1. Lunge lustily or listingly at something.
2. Alternately, a quick, clumsy movement.
2. One of the permanent characters of the Addams Family sitcom. The one that growled and played the harpsichord.

Lurch (?), v. i. [L. lurcare, lurcari.]

To swallow or eat greedily; to devour; hence, to swallow up.

[Obs.]

Too far off from great cities, which may hinder business; too near them, which lurcheth all provisions, and maketh everything dear. Bacon.

 

© Webster 1913.


Lurch, n. [OF. lourche name of a game; as adj., deceived, embarrassed.]

1.

An old game played with dice and counters; a variety of the game of tables.

2.

A double score in cribbage for the winner when his adversary has been left in the lurch.

Lady --- has cried her eyes out on losing a lurch. Walpole.

To leave one in the lurch. (a) In the game of cribbage, to leave one's adversary so far behind that the game is won before he has scored thirty-one. (b) To leave one behind; hence, to abandon, or fail to stand by, a person in a difficulty. Denham.

But though thou'rt of a different church, I will not leave thee in the lurch. Hudibras.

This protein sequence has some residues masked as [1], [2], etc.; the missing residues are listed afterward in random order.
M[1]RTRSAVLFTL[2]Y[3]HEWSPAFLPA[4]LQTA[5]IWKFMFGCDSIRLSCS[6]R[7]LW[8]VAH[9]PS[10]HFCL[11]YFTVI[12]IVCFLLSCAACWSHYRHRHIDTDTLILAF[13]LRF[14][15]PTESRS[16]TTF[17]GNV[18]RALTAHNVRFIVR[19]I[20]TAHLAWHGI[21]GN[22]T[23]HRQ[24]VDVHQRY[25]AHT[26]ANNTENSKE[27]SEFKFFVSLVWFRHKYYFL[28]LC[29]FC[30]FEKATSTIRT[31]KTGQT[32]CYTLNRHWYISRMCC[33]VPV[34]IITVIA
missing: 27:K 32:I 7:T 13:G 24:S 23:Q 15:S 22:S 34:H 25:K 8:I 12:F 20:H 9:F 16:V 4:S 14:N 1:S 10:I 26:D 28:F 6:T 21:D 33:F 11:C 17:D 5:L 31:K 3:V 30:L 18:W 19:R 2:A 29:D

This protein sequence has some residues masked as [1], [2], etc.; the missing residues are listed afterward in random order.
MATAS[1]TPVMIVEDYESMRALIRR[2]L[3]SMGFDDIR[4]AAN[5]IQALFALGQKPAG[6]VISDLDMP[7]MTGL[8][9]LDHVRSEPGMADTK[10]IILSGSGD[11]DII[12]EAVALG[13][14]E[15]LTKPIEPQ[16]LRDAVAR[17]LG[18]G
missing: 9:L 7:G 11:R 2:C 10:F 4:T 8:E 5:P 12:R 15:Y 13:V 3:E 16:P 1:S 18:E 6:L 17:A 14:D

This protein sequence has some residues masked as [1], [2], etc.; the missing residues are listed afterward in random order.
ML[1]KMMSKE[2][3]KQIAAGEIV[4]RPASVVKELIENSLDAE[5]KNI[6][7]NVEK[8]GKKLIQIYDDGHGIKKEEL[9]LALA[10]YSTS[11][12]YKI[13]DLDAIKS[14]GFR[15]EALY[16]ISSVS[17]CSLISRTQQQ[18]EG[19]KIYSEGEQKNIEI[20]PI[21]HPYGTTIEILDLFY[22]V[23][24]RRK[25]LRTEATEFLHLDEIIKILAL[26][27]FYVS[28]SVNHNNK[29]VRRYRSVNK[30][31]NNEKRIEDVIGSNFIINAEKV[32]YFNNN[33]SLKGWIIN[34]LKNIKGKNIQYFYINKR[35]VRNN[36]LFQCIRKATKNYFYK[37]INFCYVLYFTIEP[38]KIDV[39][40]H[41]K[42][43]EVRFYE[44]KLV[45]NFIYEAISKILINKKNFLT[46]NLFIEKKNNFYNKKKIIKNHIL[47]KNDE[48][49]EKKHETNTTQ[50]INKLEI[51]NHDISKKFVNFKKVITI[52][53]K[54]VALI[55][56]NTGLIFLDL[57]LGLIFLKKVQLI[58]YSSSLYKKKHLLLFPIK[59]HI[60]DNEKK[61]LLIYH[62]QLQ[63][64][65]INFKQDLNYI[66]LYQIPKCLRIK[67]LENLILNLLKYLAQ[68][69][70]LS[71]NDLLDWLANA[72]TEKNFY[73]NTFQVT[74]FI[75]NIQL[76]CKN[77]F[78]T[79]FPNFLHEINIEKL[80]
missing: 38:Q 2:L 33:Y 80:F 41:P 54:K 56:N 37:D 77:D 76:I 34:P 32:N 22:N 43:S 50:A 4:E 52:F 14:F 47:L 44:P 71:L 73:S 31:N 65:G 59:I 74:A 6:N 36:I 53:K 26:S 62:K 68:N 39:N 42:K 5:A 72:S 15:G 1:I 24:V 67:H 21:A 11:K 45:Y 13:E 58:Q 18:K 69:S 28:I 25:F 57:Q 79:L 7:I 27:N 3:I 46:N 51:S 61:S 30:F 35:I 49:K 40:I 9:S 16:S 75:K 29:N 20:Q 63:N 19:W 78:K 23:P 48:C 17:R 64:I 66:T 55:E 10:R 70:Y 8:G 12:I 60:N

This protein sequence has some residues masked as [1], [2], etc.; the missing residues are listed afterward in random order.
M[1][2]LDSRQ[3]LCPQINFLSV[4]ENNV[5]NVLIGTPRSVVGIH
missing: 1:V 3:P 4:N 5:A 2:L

© Webster 1913.


Lurch, v. t.

1.

To leave in the lurch; to cheat.

[Obs.]

Never deceive or lurch the sincere communicant. South.

2.

To steal; to rob.

[Obs.]

And in the brunt of seventeen battles since He lurched all swords of the garland. Shak.

 

© Webster 1913.


Lurch, n. [Cf. W. llerch, llerc, a frisk, a frisking backward or forward, a loitering, a lurking, a lurking, llercian, llerciaw, to be idle, to frisk; or perh. fr. E. lurch to lurk.]

A sudden roll of a ship to one side, as in heavy weather; hence, a swaying or staggering movement to one side, as that by a drunken man. Fig.: A sudden and capricious inclination of the mind.

 

© Webster 1913.


Lurch (?), v. i. [imp. & p. p. Lurched (?); p. pr. & vb. n. Lurching.]

To roll or sway suddenly to one side, as a ship or a drunken man.

 

© Webster 1913.


Lurch, v. i. [A variant of lurk.]

1.

To withdraw to one side, or to a private place; to lurk.

L'Estrange.

2.

To dodge; to shift; to play tricks.

I . . . am fain to shuffle, to hedge, and to lurch. Shak.

 

© Webster 1913.

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